Teaching evolutionary life science in Florida (NYTimes)

Daron Dean for The New York Times | STUDENTS Allie Farris, left, and Bryce Haas with their teacher David Campbell in sophomore biology class at Ridgeview High School in Orange Park, Fla.

Daron Dean for The New York Times | STUDENTS Allie Farris, left, and Bryce Haas with their teacher David Campbell in sophomore biology class at Ridgeview High School in Orange Park, Fla.

Amy Harom has a great piece in the August 23, 2008 New York Times on a Florida teacher engaged in teaching evolutionary life science to a high school class that includes religiously committed skeptical students. The article is unusual in looking at the issues as matters of curriculum, requiring knowledgeable responses by educators, and not just philosophical, legal, or even scientific matters. [For people interested in this as curriculum matter, it really is worth reading the article itself, and not just this blog post about it. Articles at nytimes.com are available for free, for at least a week, I think, although it does require a free on-time registration. After a week or so, articles may be archived and then available only for a fee.]

Note the precision of this language, in both the article and in the new Florida standards:

In February, the Florida Department of Education modified its standards to explicitly require, for the first time, the state’s public schools to teach evolution, calling it “the organizing principle of life science.” Spurred in part by legal rulings against school districts seeking to favor religious versions of natural history, over a dozen other states have also given more emphasis in recent years to what has long been the scientific consensus: that all of the diverse life forms on Earth descended from a common ancestor, through a process of mutation and natural selection, over billions of years.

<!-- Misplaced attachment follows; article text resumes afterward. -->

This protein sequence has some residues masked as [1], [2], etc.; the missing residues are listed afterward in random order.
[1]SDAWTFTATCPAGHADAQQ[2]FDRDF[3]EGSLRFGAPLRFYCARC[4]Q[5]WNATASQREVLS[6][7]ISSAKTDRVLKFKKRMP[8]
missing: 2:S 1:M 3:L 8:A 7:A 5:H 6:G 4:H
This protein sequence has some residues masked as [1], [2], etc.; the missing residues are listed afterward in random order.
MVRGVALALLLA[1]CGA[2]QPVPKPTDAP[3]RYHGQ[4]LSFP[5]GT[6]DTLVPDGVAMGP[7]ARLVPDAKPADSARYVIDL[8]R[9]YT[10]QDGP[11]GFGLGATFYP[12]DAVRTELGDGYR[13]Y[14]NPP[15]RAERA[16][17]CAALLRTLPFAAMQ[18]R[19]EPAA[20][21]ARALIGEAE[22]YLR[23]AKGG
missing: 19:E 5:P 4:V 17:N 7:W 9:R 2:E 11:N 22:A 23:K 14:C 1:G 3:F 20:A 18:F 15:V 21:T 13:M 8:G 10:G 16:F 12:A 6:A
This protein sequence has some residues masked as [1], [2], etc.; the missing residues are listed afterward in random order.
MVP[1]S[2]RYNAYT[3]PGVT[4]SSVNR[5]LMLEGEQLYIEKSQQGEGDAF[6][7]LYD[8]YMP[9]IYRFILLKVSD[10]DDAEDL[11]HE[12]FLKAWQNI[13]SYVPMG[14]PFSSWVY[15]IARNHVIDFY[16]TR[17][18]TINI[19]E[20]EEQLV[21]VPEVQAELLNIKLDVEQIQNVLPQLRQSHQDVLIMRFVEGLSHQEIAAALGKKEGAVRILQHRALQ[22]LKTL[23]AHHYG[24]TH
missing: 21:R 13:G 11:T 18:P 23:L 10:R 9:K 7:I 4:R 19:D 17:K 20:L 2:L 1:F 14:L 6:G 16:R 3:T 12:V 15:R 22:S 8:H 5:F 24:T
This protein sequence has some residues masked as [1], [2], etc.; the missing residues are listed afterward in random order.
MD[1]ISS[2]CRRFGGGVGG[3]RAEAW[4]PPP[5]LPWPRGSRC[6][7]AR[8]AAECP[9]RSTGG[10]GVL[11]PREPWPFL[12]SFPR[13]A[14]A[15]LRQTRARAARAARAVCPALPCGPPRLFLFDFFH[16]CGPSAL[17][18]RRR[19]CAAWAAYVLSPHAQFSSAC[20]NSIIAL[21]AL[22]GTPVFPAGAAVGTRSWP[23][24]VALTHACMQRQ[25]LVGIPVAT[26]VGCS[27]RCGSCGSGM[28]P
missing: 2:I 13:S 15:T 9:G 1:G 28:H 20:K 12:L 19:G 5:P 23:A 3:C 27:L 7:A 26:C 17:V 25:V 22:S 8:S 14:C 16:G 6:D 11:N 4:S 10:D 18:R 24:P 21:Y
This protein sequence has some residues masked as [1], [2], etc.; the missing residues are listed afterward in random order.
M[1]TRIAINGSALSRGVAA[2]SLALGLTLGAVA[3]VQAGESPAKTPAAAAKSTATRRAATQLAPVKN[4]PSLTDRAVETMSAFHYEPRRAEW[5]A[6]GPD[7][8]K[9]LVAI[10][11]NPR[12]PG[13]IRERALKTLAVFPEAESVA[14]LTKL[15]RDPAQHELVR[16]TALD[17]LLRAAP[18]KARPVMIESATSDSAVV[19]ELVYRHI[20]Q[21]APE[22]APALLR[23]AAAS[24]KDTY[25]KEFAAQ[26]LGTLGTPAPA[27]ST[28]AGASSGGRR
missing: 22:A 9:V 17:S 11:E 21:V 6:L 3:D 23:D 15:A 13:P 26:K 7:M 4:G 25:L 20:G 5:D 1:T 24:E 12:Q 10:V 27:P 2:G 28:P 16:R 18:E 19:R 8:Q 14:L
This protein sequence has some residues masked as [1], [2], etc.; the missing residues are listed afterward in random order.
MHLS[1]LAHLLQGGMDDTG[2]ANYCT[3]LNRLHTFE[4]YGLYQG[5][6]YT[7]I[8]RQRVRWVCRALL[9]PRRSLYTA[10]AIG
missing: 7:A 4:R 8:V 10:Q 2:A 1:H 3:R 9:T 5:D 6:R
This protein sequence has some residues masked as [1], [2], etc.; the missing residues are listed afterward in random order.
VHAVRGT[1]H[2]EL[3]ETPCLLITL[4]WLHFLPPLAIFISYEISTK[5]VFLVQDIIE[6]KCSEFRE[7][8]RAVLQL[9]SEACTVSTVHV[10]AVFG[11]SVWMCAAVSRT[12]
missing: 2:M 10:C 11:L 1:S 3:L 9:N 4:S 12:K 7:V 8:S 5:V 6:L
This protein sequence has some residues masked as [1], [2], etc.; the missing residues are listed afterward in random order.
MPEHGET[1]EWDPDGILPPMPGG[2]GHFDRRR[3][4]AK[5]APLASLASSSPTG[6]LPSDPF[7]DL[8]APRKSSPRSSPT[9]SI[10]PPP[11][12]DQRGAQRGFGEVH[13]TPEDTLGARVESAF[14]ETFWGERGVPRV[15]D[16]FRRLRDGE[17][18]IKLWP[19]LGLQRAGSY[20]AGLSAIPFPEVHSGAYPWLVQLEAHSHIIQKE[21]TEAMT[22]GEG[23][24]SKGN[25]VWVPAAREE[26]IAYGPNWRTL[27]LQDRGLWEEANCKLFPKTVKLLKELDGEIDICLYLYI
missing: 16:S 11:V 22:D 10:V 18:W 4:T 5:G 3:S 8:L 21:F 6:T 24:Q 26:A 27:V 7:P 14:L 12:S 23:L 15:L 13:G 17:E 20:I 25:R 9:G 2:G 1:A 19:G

More precise reference to “life science” denotes the naturalistic life science disciplines, as they are actually practiced, and not some kind of global “Science” such as the ID folks want to argue over with the lawyers and philosophers. The alternative is not some kind of dissenting views or versions of “Science” but, precisely, “religious versions of natural history.”

2 Comments

  1. Kevin Currie
    Posted September 8, 2008 at 11:10 am | Permalink

    Good article!

    I particularly like the teacher’s attempts to correct some misimpressions that students might have of evolution.

    One thing I always have to correct in students is the idea that evolution is wholly random and “blind” chance. I do this by referring to Richard Dawkins phrase that goes something like: evolution is random mutation guided by non-random selection. That is one error that seems to be very prevelant amongst those who don’t accept evolution (like William Demski!).

    Of course, the teacher’s correction of the “man came from apes” example is another that I find myself having to correct with my students.

    I admire the way the teacher in the article seemed very candid with the kids, and at peace with the idea that not everything that you teach students will be believed or accepted by them. What matters is that they think about it.

  2. Val Pang
    Posted October 8, 2008 at 9:44 pm | Permalink

    Tony, thanks for sharing this article. It is a comprehensive one. I wish more teachers allowed for the opportunity to ask questions and really delve into the issue of evolution in a safe, caring learning environment.


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